Caracas, May 19th 2015 (venezuelanalysis.com) Condolences and tributes to the legendary revolutionary and champion of women’s rights, Nora Castañeda, have been pouring in from across Venezuela following news of the activist’s death on Saturday night.
An economist, university lecturer and much loved revolutionary, Castañeda is renowned for having founded and presided over Venezuela’s internationally celebrated Women’s Development Bank, “Banmujer” since 2001. She was also one of the chief protagonists of the autochthonous Venezuelan working class women’s movement which emerged in the 1980s.
“Nora, mission accomplished… We will remember you with gratitude and admiration, and we will continue your example by building the homeland,” tweeted Venezuelan President, Nicolas Maduro, in tribute.
Born and raised by her mother in a poor single parent family, Castañeda’s upbringing quickly instilled her with a passion for justice for working class women which extended beyond Venezuela.
In the late 1970s and early 1980s, she travelled to Nicaragua with her husband, Jesus Rivero, to support the Sandinista struggle against the Somoza regime before eventually returning to Venezuela to take up the torch of women’s liberation once again.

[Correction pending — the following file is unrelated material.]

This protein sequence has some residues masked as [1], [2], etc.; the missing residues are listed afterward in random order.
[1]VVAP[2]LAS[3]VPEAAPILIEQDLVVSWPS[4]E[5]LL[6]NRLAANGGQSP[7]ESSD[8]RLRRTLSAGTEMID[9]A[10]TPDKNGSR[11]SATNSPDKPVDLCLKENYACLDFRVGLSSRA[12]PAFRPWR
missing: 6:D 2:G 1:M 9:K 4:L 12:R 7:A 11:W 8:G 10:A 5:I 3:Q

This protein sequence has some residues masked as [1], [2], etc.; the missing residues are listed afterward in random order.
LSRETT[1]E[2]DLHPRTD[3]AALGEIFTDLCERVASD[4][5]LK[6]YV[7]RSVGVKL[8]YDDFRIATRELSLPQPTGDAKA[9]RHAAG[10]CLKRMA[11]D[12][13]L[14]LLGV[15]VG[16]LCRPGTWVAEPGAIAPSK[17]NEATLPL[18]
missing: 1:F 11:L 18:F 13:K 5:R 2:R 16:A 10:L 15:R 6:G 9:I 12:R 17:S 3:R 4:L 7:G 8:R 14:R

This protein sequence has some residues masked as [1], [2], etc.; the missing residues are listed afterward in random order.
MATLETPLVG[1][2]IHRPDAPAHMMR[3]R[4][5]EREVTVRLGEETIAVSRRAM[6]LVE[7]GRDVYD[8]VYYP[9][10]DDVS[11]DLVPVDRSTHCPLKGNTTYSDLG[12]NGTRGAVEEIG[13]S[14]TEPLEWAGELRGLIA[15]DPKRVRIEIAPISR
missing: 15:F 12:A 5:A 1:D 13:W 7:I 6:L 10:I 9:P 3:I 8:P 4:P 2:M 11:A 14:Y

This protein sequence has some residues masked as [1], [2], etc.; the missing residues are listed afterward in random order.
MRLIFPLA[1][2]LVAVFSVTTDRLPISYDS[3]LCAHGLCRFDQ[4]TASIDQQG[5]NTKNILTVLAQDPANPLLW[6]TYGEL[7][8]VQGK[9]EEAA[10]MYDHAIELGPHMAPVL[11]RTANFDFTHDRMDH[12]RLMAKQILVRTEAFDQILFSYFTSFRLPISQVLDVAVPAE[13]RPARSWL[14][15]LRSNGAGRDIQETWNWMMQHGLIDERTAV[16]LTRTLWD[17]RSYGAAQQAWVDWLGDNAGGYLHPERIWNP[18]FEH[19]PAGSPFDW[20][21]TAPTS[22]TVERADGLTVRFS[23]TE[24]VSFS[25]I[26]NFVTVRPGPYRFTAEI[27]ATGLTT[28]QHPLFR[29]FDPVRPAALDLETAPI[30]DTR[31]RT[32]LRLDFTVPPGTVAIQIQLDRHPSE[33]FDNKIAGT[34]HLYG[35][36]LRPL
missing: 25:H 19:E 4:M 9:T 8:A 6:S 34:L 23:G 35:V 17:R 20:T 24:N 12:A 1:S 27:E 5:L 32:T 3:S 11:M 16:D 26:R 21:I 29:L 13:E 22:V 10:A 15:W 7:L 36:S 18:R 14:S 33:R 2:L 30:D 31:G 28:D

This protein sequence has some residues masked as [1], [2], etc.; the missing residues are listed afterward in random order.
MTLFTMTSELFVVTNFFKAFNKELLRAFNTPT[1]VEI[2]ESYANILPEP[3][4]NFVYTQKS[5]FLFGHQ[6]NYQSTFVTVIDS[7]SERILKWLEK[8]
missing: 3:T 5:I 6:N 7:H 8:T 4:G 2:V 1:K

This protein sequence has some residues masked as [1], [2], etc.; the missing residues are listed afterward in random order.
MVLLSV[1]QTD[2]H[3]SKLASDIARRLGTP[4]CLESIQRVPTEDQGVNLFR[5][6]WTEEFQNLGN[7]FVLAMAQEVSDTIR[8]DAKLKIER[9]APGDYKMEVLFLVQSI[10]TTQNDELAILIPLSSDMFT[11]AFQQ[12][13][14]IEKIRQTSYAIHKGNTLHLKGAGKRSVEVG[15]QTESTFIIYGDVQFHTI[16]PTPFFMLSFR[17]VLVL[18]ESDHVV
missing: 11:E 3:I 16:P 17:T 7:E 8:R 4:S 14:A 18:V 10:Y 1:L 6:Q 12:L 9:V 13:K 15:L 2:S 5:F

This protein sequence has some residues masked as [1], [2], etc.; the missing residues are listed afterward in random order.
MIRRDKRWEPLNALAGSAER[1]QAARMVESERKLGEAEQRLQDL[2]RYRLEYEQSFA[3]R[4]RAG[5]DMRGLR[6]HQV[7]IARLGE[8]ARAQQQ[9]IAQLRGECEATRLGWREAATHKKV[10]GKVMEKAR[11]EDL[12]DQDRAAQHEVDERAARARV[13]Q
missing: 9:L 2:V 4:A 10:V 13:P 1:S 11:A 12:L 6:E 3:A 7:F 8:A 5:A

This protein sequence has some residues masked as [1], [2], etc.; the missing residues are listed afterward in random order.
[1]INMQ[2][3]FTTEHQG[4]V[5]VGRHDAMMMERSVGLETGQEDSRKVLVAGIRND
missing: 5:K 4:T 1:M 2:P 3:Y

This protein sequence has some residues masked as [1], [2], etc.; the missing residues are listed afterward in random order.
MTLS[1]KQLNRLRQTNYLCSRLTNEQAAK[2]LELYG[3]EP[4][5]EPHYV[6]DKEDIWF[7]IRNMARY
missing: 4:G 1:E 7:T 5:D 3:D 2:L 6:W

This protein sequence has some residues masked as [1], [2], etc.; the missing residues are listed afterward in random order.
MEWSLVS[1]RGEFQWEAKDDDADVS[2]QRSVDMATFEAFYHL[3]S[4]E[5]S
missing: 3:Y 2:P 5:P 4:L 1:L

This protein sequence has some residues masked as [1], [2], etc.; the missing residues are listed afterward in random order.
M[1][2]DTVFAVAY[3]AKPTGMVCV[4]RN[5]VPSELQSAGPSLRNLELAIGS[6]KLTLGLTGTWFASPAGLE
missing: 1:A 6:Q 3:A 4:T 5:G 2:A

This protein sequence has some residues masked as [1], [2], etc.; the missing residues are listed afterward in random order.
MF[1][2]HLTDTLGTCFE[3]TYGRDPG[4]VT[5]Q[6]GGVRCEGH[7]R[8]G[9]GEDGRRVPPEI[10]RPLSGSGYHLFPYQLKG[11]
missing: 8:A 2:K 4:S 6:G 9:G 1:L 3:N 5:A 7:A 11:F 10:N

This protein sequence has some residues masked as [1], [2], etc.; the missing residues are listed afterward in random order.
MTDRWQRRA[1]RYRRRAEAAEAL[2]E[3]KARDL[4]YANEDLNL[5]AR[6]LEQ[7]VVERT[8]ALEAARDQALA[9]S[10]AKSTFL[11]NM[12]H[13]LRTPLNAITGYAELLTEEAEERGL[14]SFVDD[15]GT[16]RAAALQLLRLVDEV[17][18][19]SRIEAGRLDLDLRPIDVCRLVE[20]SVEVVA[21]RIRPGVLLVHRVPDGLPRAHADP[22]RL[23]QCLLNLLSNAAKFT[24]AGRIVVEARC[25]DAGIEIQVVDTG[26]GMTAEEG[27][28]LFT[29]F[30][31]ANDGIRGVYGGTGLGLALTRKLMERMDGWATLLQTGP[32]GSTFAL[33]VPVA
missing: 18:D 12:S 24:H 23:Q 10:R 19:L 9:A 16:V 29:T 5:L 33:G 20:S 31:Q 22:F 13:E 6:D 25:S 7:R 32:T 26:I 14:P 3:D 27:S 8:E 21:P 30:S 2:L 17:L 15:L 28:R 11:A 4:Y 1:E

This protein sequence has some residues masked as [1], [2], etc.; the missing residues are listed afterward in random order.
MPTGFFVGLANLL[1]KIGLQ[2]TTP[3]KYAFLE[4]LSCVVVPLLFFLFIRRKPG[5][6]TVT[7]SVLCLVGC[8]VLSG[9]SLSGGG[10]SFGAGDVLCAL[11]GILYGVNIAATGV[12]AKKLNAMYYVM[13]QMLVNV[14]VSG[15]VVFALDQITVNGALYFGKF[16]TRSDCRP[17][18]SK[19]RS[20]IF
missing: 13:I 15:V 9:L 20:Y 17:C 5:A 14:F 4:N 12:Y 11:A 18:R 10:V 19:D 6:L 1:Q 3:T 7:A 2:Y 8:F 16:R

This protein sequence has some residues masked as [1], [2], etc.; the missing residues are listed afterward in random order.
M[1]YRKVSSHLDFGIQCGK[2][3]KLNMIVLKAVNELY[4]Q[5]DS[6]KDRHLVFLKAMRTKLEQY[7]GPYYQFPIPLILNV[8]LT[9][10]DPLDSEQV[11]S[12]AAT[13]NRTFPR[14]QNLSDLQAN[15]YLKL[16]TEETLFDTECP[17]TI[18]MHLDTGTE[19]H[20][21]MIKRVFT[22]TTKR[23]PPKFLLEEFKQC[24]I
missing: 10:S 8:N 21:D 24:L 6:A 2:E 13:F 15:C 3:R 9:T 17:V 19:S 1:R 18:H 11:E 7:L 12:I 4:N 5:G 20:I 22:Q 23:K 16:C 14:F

As a militant of the Socialist League, Castañeda fought against the repressive “pacted” democracy of the Fourth Republic (1958-1998) and attempted to bring gender politics to the fore of the left’s political agenda by founding the “Women’s League” from within the party.
Following the Bolivarian revolution’s rise to power in 1999, Castañeda’s long history of militant activism earned her the role of chief ally and adviser to former Venezuelan President Hugo Chavez, and she was key to orientating his government’s politics on gender.
Some of the most progressive gender policies of the Bolivarian revolution, such as the inclusion of the female pronoun throughout the country’s 1999 Constitution, the recognition of women homemakers’ work as “productive” and their right to social security, have been attributed to her activism and input.
“A fighter, heroine, feminist, brave, compatriot, and a champion of women’s organisation… I am pained not to be able to have her here for this stage in women’s organisation, given that she was the architect of this great dream,” stated newly appointed Minister for Women and Gender Equality, Gladys Requena.
The feminist revolutionary was awarded a posthumous “Order of the Liberator” title by Vice-president, Jorge Arreaza, on Sunday. The order is the highest honour conferred on to an individual for service to the Venezuelan homeland.